Farm to Table Happiness: Terrace Hill Olive Oils - Mar / Apr 20
If you want ultra-fresh olive oil, bypass the grocery shelves. Instead, visit the Orange Home Grown Farmers and Artisans Market. Every other Saturday, Old Towne residents and olive growers Frank and Shannon Tucker sell their delicious Terrace Hill olive oils.
While there have been reports of international olive oil producers—particularly in Italy and Spain—allegedly adulterating their products with other oils, California olive oil producers are held to a far higher standard.
“California has pushed very hard for clarity and truth in labeling,” says Frank. “When you see a bottle with the California Olive Oil Council certification seal, you can buy with confidence, knowing it’s real olive oil.”
At the Terrace Hill Orchard and Vineyard in San Miguel, near Paso Robles, the Tuckers grow, harvest and bottle their certified oils right there on the 15-acre property they purchased in 2012 that includes 1,700 olive trees and 3,500 grapevines, basking in the Mediterranean-like climate of the Central Coast.
From a pristine extra virgin olive oil to EVOOs infused with flavors like rosemary, garlic and lemon, the Terrace Hill brand stands for flavor and quality, says Megan Penn, Co-Founder and Executive Director of Orange Home Grown.
“We’re so fortunate to have the Tuckers participating in the weekly OHG Farmers and Artisans Market. Their Terrace Hill extra virgin olive oil blends are some of the best I have ever tasted. Their oil is used by many Orange County restaurants.”
Frank, who recently retired from his executive position as global chief people officer at Taco Bell, and Shannon, who served as a nurse at St. Joseph’s and other healthcare providers for 30 years, decided to find fulfillment in life by going back to the land. “We stumbled onto the idea of becoming farmers—a rather romantic notion—because we love getting out there and getting dirty,” says Shannon.
The couple initially wanted a vineyard but found that many sites have grapevines and olive trees.
“Grape growers use olive trees around the perimeters to catch the dust from the roads,” explains Frank. “Traditionally, grape growers also planted olives, because the trees are hardier. Grapes may not survive a freeze, but olive trees will.”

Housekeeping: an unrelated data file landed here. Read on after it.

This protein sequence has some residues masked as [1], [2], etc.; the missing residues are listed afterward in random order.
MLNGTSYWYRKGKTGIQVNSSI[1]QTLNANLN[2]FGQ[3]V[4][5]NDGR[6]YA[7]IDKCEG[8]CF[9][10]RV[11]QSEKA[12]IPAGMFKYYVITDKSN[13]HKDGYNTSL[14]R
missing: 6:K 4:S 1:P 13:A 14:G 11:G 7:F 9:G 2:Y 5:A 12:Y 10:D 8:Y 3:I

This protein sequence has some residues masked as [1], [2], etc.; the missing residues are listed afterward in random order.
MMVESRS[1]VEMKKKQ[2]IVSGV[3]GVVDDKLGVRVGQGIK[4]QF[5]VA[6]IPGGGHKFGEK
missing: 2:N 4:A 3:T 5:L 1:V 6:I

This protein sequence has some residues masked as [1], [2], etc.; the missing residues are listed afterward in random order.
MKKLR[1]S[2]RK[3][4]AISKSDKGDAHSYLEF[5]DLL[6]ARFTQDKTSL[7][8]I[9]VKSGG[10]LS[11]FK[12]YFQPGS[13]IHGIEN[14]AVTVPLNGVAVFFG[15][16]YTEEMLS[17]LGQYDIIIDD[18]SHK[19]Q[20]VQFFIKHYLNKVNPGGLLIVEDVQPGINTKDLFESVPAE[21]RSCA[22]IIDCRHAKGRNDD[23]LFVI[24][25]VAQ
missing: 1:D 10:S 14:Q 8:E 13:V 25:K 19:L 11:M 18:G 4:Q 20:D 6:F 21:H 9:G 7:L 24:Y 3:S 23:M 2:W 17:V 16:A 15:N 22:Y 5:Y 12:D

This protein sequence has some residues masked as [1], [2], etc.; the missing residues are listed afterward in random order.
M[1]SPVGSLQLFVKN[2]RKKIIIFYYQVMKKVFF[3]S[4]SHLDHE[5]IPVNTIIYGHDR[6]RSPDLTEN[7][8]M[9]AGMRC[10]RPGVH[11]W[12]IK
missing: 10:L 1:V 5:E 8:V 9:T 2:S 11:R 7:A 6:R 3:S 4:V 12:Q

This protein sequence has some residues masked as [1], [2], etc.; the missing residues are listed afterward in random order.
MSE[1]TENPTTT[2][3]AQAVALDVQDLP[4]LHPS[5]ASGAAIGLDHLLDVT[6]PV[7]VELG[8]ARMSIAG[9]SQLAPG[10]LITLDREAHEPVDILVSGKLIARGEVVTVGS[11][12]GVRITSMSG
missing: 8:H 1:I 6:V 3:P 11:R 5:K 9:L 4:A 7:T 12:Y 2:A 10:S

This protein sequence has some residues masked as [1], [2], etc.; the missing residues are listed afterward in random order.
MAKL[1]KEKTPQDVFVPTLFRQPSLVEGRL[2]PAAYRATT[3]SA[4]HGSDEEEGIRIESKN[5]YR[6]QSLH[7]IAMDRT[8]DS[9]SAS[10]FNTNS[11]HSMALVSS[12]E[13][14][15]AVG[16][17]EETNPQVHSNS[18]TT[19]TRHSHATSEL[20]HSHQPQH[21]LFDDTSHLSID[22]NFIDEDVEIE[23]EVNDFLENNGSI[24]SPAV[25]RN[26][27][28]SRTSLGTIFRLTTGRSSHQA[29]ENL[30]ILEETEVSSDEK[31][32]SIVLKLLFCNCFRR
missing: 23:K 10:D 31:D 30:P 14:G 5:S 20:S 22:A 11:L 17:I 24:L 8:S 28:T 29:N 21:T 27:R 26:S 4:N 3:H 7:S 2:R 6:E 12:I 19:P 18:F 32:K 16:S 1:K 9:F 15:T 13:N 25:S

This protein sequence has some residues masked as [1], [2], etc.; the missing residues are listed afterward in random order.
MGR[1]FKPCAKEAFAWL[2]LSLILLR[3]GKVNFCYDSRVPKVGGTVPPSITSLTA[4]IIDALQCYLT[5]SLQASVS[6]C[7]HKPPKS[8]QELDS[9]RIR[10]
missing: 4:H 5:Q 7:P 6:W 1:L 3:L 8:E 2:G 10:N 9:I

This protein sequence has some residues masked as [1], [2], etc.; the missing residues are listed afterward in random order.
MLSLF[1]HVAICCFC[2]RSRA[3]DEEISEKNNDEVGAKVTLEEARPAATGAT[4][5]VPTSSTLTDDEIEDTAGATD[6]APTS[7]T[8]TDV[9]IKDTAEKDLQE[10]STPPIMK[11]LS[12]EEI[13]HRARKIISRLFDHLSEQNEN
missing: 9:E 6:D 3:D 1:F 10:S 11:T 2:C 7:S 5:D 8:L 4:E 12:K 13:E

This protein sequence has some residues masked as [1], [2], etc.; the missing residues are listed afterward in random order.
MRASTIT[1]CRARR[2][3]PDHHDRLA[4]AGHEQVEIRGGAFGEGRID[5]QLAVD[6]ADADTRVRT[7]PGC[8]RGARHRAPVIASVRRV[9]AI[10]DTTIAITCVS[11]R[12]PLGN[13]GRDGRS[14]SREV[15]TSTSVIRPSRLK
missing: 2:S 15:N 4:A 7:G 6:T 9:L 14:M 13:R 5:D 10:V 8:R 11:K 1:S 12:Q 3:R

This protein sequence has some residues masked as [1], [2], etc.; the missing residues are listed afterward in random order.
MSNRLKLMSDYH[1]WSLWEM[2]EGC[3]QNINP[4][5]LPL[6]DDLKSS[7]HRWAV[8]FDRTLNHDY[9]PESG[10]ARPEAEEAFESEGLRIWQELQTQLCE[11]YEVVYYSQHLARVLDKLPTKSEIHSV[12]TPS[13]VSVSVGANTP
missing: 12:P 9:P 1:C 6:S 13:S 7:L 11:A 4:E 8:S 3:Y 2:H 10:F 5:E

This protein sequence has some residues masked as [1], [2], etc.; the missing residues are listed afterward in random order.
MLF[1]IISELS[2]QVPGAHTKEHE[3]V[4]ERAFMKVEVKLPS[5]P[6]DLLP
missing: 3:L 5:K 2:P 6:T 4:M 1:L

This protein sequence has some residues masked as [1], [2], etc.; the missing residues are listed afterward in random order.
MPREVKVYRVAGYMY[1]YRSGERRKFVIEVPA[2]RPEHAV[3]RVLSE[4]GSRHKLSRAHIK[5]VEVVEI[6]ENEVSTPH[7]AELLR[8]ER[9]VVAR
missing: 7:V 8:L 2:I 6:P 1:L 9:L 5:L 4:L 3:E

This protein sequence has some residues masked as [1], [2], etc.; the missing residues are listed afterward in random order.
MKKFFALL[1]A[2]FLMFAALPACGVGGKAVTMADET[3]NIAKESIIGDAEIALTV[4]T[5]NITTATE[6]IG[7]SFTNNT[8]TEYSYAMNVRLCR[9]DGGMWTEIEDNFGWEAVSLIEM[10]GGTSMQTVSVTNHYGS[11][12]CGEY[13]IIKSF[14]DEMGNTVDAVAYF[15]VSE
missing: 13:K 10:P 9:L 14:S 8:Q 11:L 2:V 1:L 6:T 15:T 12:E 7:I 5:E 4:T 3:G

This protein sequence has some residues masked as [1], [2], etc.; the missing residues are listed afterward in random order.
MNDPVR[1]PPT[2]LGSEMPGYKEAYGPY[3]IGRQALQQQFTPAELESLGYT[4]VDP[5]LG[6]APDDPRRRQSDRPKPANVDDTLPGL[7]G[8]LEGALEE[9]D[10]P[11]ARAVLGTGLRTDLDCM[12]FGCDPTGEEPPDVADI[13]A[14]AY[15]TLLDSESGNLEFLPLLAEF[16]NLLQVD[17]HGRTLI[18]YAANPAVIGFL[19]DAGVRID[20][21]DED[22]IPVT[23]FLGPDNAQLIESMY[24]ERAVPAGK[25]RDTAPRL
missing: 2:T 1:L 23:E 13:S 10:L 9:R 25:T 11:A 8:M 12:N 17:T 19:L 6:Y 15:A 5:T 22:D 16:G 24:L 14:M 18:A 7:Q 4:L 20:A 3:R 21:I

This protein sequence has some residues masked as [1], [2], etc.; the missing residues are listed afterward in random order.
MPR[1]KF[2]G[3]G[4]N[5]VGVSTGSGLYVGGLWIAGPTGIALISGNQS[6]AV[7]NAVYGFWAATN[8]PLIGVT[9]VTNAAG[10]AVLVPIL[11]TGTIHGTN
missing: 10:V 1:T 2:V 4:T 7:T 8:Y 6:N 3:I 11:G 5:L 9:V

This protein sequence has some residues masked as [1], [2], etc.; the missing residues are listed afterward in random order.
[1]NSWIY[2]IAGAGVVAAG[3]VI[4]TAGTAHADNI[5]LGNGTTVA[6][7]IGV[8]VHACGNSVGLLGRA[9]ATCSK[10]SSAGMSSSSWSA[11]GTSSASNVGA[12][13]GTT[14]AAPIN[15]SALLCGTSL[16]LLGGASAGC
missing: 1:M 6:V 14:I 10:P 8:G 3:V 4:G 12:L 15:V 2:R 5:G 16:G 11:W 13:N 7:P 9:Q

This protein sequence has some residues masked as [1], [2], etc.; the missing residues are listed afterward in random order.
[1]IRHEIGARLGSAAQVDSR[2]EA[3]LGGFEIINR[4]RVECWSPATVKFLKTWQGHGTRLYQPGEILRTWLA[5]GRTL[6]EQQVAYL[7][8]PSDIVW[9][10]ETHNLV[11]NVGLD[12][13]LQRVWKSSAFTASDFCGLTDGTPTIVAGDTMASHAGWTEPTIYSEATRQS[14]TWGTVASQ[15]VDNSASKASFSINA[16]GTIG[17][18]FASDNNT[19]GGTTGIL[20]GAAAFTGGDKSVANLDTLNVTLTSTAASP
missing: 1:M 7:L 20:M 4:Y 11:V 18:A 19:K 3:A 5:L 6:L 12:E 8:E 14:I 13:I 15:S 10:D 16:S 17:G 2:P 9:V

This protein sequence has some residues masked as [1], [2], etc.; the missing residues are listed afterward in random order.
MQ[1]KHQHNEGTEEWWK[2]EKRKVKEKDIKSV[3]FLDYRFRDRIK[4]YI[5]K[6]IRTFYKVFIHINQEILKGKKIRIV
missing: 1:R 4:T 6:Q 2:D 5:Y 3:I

The Tuckers sell their grape harvest to Stoic Wines, their son Andrew’s wine label, while personally guiding their olives from farm to press to table.
“This whole project is not a cash cow,” says Shannon. “It’s a labor of love. Our goal is someday to break even, and we’re working on that!”
Tuckers still live in Old Towne Orange, where they’ve been extremely active members of the community since they moved here in 1985, shortly after they married. “We got enmeshed right away with everything happening in Orange,” says Shannon, president of the Kiwanis Club of Orange. “We became the people down at City Hall making sure things were getting done right. We worked very hard to get the Old Towne Historic District put on the National Registry of Historic Places, among other volunteer efforts.”
The Tuckers commute to work on their olive farm every week, for what started out to be three- or four-day weekends but now can stretch to a week at a time. “With Frank retiring, we hope to be at the farm a lot more during the week, so we can be home in Orange on the weekends,” says Shannon.
“In the process of growing, harvesting and producing California olive oil, we’ve learned so much about how important it is to know where your food is coming from,” Shannon adds. “We’re so involved with the OHG farmers market philosophy of natural farming processes and promoting them, so more farmers follow them. We feel like we’re part of the leading edge of something very big.”
Frank agrees. “We feel blessed and a tremendous sense of pride to be ambassadors for a healthy product that we’ve grown, harvested and milled. We went into this not knowing how it might turn out, but we’ve had an amazing time with it.”
For information on Terrace Hill olive oils, including a schedule of when the Tuckers are at the farmers market, or to order online, visit www.terracehill-oliveoilcompany.com. The oils are also available locally at The Potting Shed, 401 West Chapman Ave.
Written by Mary Platt, photos provided by Terrace Hill
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